We know this may sound like a strange concept, but napping outside is a great way for your baby to get hours of fresh air every day. And it generally helps your baby sleep longer and deeper than when they sleep indoors. In case you want to give it a try, here’s how we keep our kids comfortable and safe napping outside.
- When to start – Your baby is ready to nap outside from they’re 2-3 weeks old until they wean off naps.
- Find suitable surroundings – If your home has an enclosed space, like a patio, courtyard, garden, or balcony, you can keep a pram undisturbed. It doesn’t have to be a completely quiet spot, as long as it’s sheltered from direct sunlight, rain or snow. You can use an insect net and your rain covers should always have an insect-net window to allow air flow to your baby.
- Get a baby alarm – You should always be able to hear or see your baby. If you have things to do outside while they’re asleep, that’s no problem. But you can also crack a window or door open, or put a baby alarm in the pram so you can check on your baby.
- Dress baby for the occasion – Your baby can nap with a duvet or a baby sleeping bag in the pram. Let them wear a warm suit, bonnet, and mittens in winter. A sheep skin makes perfect insulation and can help regulate temperatures. In the summer, make sure the pram has airflow so your baby doesn’t overheat.
- Check the weather – If temperatures hit -10 degrees Celsius (or below), or if it’s excessively wet, damp or windy outside, keep your baby indoors.
- Air out the mattress after naps – After every nap, make sure you remove the duvet or sleeping bag, turn the mattress on its side to let it air out until the next nap.
- Use common sense – Notice how your baby responds to napping outside. If they babble or sing to themselves before falling asleep, that’s fine. If they seem restless, you can establish a napping routine where you sing a song or read a story. Check regularly if the temperature in the pram is okay. In winter, your baby’s cheeks may feel cool, but as long as you make sure their head, ears, feet and hands are warm, the rest of them should be okay, too. In summer, you can gently feel the back of your baby’s neck. If it’s sweaty, remove a layer of duvet/blankets or clothes to let them cool off a little.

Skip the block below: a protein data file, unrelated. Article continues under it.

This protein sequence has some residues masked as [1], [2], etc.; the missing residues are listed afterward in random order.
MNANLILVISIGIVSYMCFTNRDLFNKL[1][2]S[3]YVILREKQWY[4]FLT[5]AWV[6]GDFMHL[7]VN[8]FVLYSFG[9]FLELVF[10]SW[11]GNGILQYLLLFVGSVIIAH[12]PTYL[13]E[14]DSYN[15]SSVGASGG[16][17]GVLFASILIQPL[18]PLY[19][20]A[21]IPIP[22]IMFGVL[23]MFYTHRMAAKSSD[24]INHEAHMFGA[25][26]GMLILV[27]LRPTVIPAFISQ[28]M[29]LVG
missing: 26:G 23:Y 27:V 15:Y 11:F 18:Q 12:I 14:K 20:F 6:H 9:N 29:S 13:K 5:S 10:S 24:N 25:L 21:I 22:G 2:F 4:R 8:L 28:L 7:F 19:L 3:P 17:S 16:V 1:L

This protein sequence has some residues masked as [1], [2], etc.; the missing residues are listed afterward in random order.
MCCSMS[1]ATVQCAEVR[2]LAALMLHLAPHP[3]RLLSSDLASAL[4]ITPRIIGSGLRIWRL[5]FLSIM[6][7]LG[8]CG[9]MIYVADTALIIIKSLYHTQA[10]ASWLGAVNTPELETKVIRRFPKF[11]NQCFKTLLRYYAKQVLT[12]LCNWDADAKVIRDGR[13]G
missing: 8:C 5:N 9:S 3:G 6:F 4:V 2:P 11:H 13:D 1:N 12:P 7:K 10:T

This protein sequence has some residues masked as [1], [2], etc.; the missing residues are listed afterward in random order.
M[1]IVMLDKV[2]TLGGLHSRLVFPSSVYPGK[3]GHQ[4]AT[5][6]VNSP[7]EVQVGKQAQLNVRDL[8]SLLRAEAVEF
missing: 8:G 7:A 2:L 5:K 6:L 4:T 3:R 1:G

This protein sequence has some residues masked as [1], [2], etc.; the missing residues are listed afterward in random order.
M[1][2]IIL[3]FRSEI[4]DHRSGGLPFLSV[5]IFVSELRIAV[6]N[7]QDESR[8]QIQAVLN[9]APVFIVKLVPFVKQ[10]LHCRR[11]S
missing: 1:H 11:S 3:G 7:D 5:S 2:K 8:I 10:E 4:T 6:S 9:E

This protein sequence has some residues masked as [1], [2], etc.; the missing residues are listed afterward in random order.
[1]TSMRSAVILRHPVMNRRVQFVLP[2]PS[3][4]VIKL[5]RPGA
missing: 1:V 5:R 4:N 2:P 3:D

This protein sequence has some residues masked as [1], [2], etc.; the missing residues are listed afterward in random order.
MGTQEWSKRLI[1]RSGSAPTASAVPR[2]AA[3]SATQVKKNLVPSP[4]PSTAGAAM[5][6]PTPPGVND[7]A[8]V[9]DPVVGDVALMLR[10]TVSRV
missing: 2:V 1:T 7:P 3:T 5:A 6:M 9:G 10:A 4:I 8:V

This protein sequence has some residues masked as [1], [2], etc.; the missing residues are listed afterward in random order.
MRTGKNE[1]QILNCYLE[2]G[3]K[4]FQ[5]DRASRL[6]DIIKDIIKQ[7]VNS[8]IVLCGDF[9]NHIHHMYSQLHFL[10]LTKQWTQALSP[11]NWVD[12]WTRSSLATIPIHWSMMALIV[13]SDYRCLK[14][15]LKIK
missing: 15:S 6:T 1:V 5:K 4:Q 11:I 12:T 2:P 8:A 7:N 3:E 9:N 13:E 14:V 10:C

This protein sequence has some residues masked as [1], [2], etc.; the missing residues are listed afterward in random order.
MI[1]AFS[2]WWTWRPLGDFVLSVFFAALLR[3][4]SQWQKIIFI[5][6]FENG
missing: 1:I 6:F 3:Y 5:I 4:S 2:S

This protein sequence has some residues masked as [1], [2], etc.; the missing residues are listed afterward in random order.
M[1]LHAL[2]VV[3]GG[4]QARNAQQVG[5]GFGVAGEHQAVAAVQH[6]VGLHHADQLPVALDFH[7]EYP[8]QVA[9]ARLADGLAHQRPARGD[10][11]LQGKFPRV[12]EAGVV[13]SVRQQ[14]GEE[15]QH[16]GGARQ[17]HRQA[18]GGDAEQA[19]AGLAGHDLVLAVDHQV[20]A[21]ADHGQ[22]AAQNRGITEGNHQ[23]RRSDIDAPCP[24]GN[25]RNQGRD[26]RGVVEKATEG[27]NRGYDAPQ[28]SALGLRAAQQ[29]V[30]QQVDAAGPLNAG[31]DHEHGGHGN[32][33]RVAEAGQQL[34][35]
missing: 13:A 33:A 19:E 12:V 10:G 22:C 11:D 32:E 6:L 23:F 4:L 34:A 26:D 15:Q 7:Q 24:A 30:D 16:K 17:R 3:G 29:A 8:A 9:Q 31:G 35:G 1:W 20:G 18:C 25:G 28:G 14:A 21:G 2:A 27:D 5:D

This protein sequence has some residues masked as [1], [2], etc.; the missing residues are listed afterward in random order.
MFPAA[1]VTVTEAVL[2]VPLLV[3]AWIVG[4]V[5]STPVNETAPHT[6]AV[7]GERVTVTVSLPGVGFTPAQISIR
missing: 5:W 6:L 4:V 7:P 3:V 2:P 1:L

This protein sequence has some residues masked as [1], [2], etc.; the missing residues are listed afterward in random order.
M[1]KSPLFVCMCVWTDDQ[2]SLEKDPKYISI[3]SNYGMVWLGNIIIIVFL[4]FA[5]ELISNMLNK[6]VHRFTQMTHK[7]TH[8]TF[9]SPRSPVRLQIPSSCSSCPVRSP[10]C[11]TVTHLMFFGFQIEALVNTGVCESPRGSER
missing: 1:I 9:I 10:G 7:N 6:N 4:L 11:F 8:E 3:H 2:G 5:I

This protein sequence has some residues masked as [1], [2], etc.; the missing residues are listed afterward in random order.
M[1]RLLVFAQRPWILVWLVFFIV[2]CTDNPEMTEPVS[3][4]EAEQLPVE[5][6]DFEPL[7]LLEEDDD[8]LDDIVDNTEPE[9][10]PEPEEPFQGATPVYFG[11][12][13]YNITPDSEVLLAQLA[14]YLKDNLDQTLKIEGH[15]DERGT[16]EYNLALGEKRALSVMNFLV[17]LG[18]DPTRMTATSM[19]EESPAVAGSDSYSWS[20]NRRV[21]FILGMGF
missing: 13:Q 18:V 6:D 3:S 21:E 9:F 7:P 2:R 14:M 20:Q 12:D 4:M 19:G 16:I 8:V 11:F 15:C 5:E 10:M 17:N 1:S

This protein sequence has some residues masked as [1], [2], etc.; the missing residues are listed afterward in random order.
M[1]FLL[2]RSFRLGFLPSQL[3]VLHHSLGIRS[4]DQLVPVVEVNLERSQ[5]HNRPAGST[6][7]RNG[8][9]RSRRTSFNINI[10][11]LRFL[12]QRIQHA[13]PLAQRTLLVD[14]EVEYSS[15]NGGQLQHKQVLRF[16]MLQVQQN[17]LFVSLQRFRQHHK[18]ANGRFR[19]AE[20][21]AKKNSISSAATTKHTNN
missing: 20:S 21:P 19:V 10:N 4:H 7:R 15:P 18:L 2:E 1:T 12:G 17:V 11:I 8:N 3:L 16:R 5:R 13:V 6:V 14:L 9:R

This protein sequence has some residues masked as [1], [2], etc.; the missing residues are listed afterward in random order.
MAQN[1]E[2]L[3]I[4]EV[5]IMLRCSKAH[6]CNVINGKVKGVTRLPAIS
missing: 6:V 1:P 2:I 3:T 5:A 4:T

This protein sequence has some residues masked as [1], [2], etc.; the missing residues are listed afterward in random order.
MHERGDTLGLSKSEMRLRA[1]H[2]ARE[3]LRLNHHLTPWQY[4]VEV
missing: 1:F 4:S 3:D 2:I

Parks and Recreation
Parenthood is not always a walk in the park, but if you live near one, you might as well take advantage of it. Whether your child is in a pushchair or pram or starting to walk on their own, they can enjoy the sounds, smells, lights, shadows, the textures of trees, grass, leaves, and watching birds, dogs, squirrels, and other park life.
If you have access to a forest, river, beach or any other public recreation area on the weekend, that’s a great way to get fresh air for the whole family, too. Toddlers will love to look for pebbles, sticks, rocks, or even snails or seaweed (yay!) and bring them home. That may take a little negotiating skills on your part to work out. Just dress your kid for messy play, and no one gets hurts.
Nature programs for pre-schoolers
Find out if your city or local community centre has a nature program for pre-schoolers (and maybe their parents). Or, if you’re up for it, volunteer to start one. If your child is not old enough to join the scouts, maybe you can find other local activities that lets your kid dig up roots, waddle in puddles, and learn about local animal and plant life.
Vacation in nature
If daily logistics don’t permit much time for nature, go camping, farming, hiking, sailing, skiing, snorkelling, cycling, or swimming when you’re on vacation. Meet a cow somewhere along a country road. Pick up dead jelly fish on the beach. Sleep in a tent. Go crab fishing. Stop your kids from fighting over who gets to take home a badger skull they found in a forest. Build a snowman, or teach your kids your own favourite nature activity. Show them where wheat or chickens come from. It only takes one nice memory to trigger your child’s joy, curiosity, and passion for exploring nature. Well, either that, or they totally hate it, but then at least you’ve given it a chance!
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